Prospective surveillance based on clinical registries that record device-specific information can identify important signals that passive reporting mechanisms may miss,13,14 and there have been calls to move from reactive to proactive monitoring.14 As a prelude to any prospective surveillance program, we present results for a retrospective cross-sectional analysis of prosthetic valves implanted into patients undergoing aortic valve replacement (AVR) surgery with or without concomitant coronary artery bypass grafting in England and Wales over the past 15 years.
A complete extract from the National Adult Cardiac Surgery Audit (NACSA; registry version 4.1.2), which is run by the National Institute for Cardiovascular Outcomes Research (NICOR; an institute of University College London), was performed on October 10, 2014. This extract included all adult cardiac surgery procedures performed in UK National Health Service (NHS) hospitals, some private hospitals and some hospitals in the Republic of Ireland. Case ascertainment of NHS procedure is expected to be high for most of the study period.12 As part of a wider clinical epidemiological research and quality improvement program, a regularly updated suite of “data cleaning” rules developed by specialist clinicians were coded and applied to the raw data (excluding the valve model data) prior to any analysis as summarized in eAppendix 1 in the Supplement.15,16 This study was approved by the NICOR NACSA Research Board, and the need to obtain informed consent from patients was waived as patient identifiable information was either removed or pseudonymized.
The initial filtering step was to extract all records corresponding to aortic valve surgery performed in hospitals located in England and Wales between April 1, 1998, and March 31, 2013. Data for 1 private hospital were removed prior to analysis pending local validation, as were all data for patients who had more than 1 record in the registry for the same admission spell. For the purposes of this study, we selected all patients who underwent an AVR with or without coronary artery bypass grafting. We then excluded all records corresponding to: (1) patients having previous cardiac surgery; (2) suspected incorrectly entered transcatheter aortic valve implantation (TAVI) procedures (as identified using a rules-based approach); (3) emergency or salvage procedures; (4) unidentifiable responsible consultant surgeon (as identified by a unique surgeon’s General Medical Council number in the registry); (5) missing primary outcome data.
To facilitate long-term monitoring of patient and valve status, we performed multiple record linkages for each patient for life status, surgical reoperation, and TAVI as described in eAppendix 1 in the Supplement.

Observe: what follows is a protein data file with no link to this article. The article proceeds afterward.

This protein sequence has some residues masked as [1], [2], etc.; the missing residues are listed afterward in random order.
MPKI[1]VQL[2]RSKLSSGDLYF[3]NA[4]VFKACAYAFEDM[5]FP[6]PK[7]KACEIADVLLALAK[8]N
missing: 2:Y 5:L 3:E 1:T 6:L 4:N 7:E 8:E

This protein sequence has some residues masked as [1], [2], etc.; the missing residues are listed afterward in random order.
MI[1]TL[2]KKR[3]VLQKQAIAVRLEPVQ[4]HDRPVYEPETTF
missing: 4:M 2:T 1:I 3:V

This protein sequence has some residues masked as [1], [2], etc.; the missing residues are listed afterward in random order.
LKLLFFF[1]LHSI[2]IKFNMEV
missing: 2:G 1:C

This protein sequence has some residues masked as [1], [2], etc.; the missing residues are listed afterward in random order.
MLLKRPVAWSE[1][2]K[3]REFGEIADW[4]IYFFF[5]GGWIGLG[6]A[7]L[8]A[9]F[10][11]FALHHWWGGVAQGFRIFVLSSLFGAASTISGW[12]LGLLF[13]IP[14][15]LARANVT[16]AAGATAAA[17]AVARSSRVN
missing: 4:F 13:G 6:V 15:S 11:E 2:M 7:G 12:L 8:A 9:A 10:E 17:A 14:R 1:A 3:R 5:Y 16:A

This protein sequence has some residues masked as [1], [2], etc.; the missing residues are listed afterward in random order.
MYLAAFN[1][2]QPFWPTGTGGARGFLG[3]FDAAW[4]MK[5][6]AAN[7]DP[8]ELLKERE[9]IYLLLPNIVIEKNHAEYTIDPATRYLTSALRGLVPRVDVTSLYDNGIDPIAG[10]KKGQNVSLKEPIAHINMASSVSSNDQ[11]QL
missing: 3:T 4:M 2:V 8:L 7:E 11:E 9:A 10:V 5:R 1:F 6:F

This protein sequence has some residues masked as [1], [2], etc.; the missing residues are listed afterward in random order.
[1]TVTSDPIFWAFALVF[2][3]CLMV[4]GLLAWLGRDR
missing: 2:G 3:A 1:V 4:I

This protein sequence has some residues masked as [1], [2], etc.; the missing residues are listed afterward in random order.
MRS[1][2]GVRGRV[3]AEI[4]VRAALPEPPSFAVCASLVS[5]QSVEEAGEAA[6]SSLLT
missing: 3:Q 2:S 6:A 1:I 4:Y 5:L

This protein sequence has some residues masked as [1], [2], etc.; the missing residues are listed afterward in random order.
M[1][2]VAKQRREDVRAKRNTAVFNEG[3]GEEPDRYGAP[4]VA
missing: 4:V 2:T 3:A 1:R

Prostheses are recorded in the NACSA registry in 2 separate free-text fields: valve name and valve model. There was inconsistency on how each hospital entered these data. An updated suite of data-processing scripts was written to map each recorded name and/or model to a homogenous list of known prosthetic valves using a variety of information sources as described in eAppendix 2 in the Supplement. For each record, we attempted to record the valve manufacturer, model, series, and type (mechanical or biological, and xenograft type in the case of biological valves). Here, “series” refers to a group of valve models from a single manufacturer considered related (eTable in the Supplement). Not all valves could be accurately classified. Note that manufacturer classification only reflects association as of 2015 to the best of our knowledge. Some models have been acquired by manufacturers through business mergers and acquisitions, but are grouped together according to model.
Records that were irrelevant or featured gross inconsistencies were excluded, including records that could either not be matched or which were matched to more than one manufacturer, series, or type, or that were matched to more than 1 model were excluded. Homografts, autografts, rings, valve conduits, 2 particular model types, off-label procedures, and valves not produced by one of the UK primary suppliers were also excluded (eAppendix 2 in the Supplement). The 5 manufacturers included are Edwards Lifesciences, Medtronic Inc, Sorin Group, St Jude Medical Inc, and Vascutek Ltd. For the purposes of this study, we also include Koehler Medical and AorTech valves in the Vascutek group owing to changes in ownership of some models between these companies over the study period.